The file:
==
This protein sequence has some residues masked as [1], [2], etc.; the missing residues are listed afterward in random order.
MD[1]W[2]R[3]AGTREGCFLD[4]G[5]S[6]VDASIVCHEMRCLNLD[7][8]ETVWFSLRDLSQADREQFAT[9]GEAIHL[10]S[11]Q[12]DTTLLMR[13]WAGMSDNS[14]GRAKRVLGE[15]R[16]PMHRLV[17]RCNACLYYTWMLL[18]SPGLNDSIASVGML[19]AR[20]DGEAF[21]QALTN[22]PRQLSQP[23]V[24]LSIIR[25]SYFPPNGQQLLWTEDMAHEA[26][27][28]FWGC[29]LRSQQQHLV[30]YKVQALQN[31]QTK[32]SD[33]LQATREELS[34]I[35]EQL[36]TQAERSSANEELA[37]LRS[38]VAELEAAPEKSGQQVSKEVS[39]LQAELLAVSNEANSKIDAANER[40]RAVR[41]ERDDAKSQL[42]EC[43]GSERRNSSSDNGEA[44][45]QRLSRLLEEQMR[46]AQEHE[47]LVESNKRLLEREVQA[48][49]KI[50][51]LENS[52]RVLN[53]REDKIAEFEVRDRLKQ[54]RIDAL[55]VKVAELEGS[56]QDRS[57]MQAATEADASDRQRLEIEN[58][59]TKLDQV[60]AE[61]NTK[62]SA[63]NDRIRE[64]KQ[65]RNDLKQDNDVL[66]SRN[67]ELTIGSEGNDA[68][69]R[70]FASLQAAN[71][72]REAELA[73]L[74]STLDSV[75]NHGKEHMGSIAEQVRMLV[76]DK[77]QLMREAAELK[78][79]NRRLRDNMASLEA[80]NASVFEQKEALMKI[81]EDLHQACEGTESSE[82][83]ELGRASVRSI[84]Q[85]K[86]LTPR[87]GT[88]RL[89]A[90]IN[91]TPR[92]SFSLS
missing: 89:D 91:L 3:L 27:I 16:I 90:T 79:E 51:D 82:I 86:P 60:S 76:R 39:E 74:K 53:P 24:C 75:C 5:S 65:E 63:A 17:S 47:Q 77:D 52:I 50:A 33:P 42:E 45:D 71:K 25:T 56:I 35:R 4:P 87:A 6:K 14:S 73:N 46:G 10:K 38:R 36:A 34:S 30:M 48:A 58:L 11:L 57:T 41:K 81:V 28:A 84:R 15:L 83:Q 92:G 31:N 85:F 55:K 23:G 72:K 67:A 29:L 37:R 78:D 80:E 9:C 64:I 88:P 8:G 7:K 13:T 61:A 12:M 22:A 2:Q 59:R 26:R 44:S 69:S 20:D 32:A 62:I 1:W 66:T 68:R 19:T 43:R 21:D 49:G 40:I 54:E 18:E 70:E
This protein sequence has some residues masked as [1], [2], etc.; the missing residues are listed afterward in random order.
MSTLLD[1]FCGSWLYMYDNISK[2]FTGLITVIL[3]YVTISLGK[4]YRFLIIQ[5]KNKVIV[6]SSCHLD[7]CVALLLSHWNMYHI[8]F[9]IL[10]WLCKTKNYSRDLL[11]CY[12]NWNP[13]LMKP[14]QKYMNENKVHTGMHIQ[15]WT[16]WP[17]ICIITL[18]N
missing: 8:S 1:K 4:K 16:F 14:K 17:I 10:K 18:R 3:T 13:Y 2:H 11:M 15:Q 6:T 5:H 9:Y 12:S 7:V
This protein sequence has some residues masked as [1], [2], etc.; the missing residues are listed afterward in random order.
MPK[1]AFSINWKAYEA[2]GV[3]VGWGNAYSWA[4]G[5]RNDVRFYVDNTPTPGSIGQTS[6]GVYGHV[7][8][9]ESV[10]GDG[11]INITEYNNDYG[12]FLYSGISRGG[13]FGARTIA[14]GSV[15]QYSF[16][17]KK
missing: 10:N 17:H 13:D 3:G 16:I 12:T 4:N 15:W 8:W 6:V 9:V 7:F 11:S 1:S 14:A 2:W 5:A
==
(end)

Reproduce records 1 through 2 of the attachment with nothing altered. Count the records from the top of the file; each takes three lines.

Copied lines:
This protein sequence has some residues masked as [1], [2], etc.; the missing residues are listed afterward in random order.
MD[1]W[2]R[3]AGTREGCFLD[4]G[5]S[6]VDASIVCHEMRCLNLD[7][8]ETVWFSLRDLSQADREQFAT[9]GEAIHL[10]S[11]Q[12]DTTLLMR[13]WAGMSDNS[14]GRAKRVLGE[15]R[16]PMHRLV[17]RCNACLYYTWMLL[18]SPGLNDSIASVGML[19]AR[20]DGEAF[21]QALTN[22]PRQLSQP[23]V[24]LSIIR[25]SYFPPNGQQLLWTEDMAHEA[26][27][28]FWGC[29]LRSQQQHLV[30]YKVQALQN[31]QTK[32]SD[33]LQATREELS[34]I[35]EQL[36]TQAERSSANEELA[37]LRS[38]VAELEAAPEKSGQQVSKEVS[39]LQAELLAVSNEANSKIDAANER[40]RAVR[41]ERDDAKSQL[42]EC[43]GSERRNSSSDNGEA[44][45]QRLSRLLEEQMR[46]AQEHE[47]LVESNKRLLEREVQA[48][49]KI[50][51]LENS[52]RVLN[53]REDKIAEFEVRDRLKQ[54]RIDAL[55]VKVAELEGS[56]QDRS[57]MQAATEADASDRQRLEIEN[58][59]TKLDQV[60]AE[61]NTK[62]SA[63]NDRIRE[64]KQ[65]RNDLKQDNDVL[66]SRN[67]ELTIGSEGNDA[68][69]R[70]FASLQAAN[71][72]REAELA[73]L[74]STLDSV[75]NHGKEHMGSIAEQVRMLV[76]DK[77]QLMREAAELK[78][79]NRRLRDNMASLEA[80]NASVFEQKEALMKI[81]EDLHQACEGTESSE[82][83]ELGRASVRSI[84]Q[85]K[86]LTPR[87]GT[88]RL[89]A[90]IN[91]TPR[92]SFSLS
missing: 89:D 91:L 3:L 27:I 16:I 90:T 79:E 51:D 82:I 86:P 60:S 76:R 39:E 74:K 53:P 24:C 75:C 5:S 65:E 63:A 17:S 47:Q 77:D 52:I 50:A 33:P 42:E 45:D 71:K 25:T 56:I 35:R 4:P 87:A 6:K 14:S 73:N 46:G 10:K 38:R 36:A 34:S 30:M 48:A 58:L 11:L 57:T 41:K 81:V 28:A 84:R 15:L 83:Q 92:G 31:N 85:F 55:K 23:G 72:K 67:A 29:L 37:R 78:D 80:E 9:C 64:I 88:P 8:G 7:K 13:T 61:A 12:M 22:A 2:Q 59:R 26:R 44:S 69:S 20:D 32:A 62:I 1:W 66:T 68:R 19:T 43:R 21:D 49:G 40:I 54:E 18:E 70:E
This protein sequence has some residues masked as [1], [2], etc.; the missing residues are listed afterward in random order.
MSTLLD[1]FCGSWLYMYDNISK[2]FTGLITVIL[3]YVTISLGK[4]YRFLIIQ[5]KNKVIV[6]SSCHLD[7]CVALLLSHWNMYHI[8]F[9]IL[10]WLCKTKNYSRDLL[11]CY[12]NWNP[13]LMKP[14]QKYMNENKVHTGMHIQ[15]WT[16]WP[17]ICIITL[18]N
missing: 8:S 1:K 4:K 16:F 14:K 17:I 10:K 18:R 3:T 13:Y 2:H 11:M 15:Q 6:T 5:H 9:Y 12:S 7:V